4 Reasons Why 2013 Could be a Bumper Year For This Stock

Neha is a member of The Motley Fool Blog Network -- entries represent the personal opinion of the blogger and are not formally edited.

Among the top three dividend companies in its space, CVR Partners (NYSE: UAN) returned the least over the past one year. I expected so, though not many agreed. But then, that’s the fun part! 

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UAN Total Return Price data by YCharts

The latest from the company is Street-stumping numbers. But that’s not why I think CVR has strong chances to outperform this year. Here are four reasons why I am bullish on CVR for 2013.

Your checks are safe

I’ll start with something that I’m sure every CVR investor holds close to heart – dividends. As a master limited partnership company, CVR pays out monster dividends. But it caught investors offguard in January by announcing a considerably lower payout because of a plant turnaround. The market was waiting for a confirmation that it’s temporary. CVR obliged.

For 2013, CVR aims to pay out anything between $2.15 and $2.45 per share. That’s a substantial raise from $1.81 paid last year, a jump that should make every dividend lover jump! CVR expects lower property taxes, macro tailwinds, and recently completed projects to provide the boost. I see these projects as ones that could change CVR’s fortunes, more than dividends.

Smart strategy

Flexibility in operations is critical for every fertilizer company. CVR primarily produces ammonia and urea ammonium nitrate, or UAN. Since UAN is made from ammonia, CVR can easily experiment with the selling mix of the two nutrients depending on the current market situation. So in its last quarter when UAN prices remained low at $274 per ton, CVR converted just 60% of ammonia to it, selling the remaining off as it is for prices averaging $676 per ton. Comparatively, CVR had converted 72% ammonia in the fourth quarter 2011.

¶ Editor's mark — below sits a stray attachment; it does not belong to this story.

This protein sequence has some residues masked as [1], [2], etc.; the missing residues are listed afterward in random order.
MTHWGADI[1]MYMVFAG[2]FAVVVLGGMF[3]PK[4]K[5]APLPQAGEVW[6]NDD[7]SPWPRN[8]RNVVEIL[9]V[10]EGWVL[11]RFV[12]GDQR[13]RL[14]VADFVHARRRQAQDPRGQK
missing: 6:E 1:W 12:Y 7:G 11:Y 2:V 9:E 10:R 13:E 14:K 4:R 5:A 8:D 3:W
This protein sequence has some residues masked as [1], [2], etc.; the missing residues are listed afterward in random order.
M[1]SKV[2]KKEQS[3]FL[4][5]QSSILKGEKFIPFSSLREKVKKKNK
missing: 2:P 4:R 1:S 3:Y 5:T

So by reducing the ratio of UAN to ammonia, CVR actually saved its top line from falling off the cliff. In contrast, 83% of Terra Nitrogen’s (NYSE: TNH) last-quarter sales mix constituted UAN. Yet, its full-year UAN to ammonia ratio settled at 73%, which was considerably below the 84% achieved in 2011. That meant despite a 4% fall in full-year UAN price, Terra’s top line lost around 2% only compared to 2011. Had Terra not modified the ratio, its top line would have tanked.

Right focus

Now if I tell you that CVR will soon start converting 100% ammonia produced to UAN, will you rate it as a wise move? You may not, especially when UAN prices remain soft. But that appears to be a short-term story. In the long haul, UAN prospects are tremendous. Otherwise why would nitrogen baron CF Industries (NYSE: CF) choose UAN above urea or ammonia to constitute nearly half of its product mix, or pump money into two new UAN plants at its largest nitrogen complex, Donaldsonville? CF also has five ammonia plants in the pipeline with UAN-upgradation facilities. If the bigger plants churn out 1.3 million short tons of ammonia annually, they’ll have the capacity to make $1.8 million tons of UAN.

CVR should soon be able to produce 50% more, or 1 million tons of UAN, annually. UAN prices are already picking up ahead of the U.S. spring planting season. A chart from LSB Industries’ recent presentation will give you an idea.